South Korea, India to Sign Free Trade Deal

Deal is designed to phase out tariffs on most goods between five and eight years after ratification

Ater three years of negotiations, South Korea and India will sign a free trade agreement officials said on August 4. The two sides will sign the Comprehensive Economic Partnership Agreement (CEPA) in Seoul on August 7, the foreign ministry said.

The CEPA is designed to phase out tariffs on most goods between five and eight years after ratification, according to ministry officials who refused to elaborate.

The deal is the first of its kind between South Korea, Asia's fourth largest economy, and the BRICS group of fast-growing developing economies, made up of Brazil, Russia, India and China.

Two-way trade between South Korea and India was worth $15.56 billion last year, Seoul's official data shows. The new trade pact is expected to boost bilateral trade by as much as $3.3 billion a year, according to the state-run Korea Institute for International Economic Policy.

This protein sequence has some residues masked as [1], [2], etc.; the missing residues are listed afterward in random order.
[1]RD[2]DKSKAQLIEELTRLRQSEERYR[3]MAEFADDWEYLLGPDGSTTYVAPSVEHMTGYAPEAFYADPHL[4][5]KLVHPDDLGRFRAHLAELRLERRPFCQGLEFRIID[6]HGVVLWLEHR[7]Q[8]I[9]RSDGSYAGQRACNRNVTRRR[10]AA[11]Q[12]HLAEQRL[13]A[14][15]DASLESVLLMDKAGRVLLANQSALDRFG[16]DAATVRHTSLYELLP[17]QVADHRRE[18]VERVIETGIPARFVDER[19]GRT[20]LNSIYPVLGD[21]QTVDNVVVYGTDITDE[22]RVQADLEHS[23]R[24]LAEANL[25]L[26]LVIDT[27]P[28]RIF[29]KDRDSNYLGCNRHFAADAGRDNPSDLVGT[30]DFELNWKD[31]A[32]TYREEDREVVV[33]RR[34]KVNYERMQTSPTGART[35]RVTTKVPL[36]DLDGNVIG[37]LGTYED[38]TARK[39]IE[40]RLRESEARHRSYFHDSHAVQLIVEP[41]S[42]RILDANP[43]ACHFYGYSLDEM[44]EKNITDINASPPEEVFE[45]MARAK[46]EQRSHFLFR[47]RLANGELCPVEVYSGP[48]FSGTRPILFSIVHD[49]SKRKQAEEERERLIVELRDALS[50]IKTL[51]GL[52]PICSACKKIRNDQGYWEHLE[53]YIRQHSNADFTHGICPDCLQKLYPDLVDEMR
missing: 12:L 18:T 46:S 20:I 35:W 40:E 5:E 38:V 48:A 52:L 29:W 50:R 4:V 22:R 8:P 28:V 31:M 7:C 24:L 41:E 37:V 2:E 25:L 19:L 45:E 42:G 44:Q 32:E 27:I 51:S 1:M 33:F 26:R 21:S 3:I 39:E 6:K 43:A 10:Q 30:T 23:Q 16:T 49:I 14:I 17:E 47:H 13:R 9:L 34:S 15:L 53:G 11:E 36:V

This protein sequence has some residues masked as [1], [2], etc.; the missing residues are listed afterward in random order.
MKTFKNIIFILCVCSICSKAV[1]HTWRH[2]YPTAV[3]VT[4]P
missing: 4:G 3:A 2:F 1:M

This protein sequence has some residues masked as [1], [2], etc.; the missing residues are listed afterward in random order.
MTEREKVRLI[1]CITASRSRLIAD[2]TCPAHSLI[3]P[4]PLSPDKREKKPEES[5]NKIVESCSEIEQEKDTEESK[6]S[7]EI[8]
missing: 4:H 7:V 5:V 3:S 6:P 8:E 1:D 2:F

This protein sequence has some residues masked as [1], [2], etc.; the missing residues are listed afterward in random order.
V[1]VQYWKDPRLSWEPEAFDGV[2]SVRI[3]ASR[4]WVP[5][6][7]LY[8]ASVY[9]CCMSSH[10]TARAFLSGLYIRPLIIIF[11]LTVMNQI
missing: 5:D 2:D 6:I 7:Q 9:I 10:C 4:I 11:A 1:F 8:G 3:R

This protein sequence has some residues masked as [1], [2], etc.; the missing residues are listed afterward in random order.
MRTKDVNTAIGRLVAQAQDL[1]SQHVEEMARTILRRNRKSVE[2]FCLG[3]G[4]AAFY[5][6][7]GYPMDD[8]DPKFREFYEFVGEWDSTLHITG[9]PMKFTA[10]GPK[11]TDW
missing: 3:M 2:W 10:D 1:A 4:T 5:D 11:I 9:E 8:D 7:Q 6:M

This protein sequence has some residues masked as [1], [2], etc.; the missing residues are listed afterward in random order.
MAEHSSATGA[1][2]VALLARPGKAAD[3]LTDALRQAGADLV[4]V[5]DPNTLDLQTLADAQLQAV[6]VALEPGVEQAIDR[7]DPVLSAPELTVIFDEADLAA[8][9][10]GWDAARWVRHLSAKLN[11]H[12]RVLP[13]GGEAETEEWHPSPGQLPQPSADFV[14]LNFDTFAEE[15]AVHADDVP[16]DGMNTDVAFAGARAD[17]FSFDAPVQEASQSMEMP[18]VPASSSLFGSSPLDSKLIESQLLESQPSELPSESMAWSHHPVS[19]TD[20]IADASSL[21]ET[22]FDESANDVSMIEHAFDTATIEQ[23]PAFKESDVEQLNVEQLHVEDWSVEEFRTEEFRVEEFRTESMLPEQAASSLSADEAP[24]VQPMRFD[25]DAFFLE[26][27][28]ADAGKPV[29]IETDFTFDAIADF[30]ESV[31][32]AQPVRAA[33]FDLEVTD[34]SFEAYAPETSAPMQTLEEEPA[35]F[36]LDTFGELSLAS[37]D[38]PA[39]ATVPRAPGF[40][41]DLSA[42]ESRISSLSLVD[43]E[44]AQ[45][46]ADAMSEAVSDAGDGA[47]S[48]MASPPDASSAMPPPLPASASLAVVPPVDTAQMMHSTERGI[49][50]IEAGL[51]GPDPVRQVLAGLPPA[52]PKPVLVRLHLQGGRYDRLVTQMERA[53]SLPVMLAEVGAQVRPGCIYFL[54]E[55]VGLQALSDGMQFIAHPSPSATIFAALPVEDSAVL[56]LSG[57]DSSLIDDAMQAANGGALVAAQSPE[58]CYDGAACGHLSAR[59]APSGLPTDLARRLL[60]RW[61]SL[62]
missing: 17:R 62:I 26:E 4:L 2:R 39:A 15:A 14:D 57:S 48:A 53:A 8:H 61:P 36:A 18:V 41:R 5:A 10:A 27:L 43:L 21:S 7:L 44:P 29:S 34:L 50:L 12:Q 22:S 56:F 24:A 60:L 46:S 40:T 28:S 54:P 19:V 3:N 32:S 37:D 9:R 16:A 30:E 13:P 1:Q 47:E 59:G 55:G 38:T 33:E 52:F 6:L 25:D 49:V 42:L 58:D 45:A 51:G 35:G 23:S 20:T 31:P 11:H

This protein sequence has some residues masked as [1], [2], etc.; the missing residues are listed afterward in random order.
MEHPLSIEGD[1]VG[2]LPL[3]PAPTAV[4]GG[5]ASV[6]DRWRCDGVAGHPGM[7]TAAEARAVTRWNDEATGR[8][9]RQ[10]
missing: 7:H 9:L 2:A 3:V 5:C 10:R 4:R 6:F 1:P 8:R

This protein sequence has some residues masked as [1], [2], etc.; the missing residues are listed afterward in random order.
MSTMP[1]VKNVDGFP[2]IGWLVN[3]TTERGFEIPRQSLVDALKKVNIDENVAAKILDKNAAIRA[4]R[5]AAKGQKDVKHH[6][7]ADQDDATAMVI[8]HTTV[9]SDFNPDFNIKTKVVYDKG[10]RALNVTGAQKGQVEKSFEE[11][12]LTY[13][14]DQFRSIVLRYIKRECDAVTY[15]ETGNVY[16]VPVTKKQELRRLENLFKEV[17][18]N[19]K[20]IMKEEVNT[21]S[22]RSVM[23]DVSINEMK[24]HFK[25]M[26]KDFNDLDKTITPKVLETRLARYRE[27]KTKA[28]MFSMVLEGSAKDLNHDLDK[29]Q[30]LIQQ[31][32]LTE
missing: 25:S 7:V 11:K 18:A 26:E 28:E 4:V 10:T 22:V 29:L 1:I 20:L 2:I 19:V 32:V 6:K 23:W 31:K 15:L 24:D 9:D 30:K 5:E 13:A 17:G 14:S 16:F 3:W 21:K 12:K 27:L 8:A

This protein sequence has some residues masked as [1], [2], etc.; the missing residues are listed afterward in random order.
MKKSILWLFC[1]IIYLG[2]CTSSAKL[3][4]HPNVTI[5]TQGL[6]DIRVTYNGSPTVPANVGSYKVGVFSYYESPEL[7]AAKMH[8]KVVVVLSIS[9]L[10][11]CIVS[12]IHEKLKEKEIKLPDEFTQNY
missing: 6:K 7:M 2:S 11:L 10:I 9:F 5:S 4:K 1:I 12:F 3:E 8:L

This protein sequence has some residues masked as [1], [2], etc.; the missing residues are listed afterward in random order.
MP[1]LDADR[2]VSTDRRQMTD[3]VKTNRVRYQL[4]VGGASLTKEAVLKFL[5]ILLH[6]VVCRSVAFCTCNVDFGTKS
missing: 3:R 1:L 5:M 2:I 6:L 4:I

Yonhap news agency said the South Korean-Indian deal would take effect early next year after South Korea's parliament ratifies it. The two countries, which began negotiations in March 2006, initialled the deal in February this year.

South Korea is pursuing free trade pacts worldwide to promote its export-dominated economy. Last month the presidential office said Seoul had completed two years of negotiations with the European Union.

A free trade pact was signed with the U.S. in 2007 but needs ratification by the legislatures of both countries.

Seoul already has agreements with Chile, Singapore, the European Free Trade Association and the Association of Southeast Asian Nations.

Copyright Agence France-Presse, 2009

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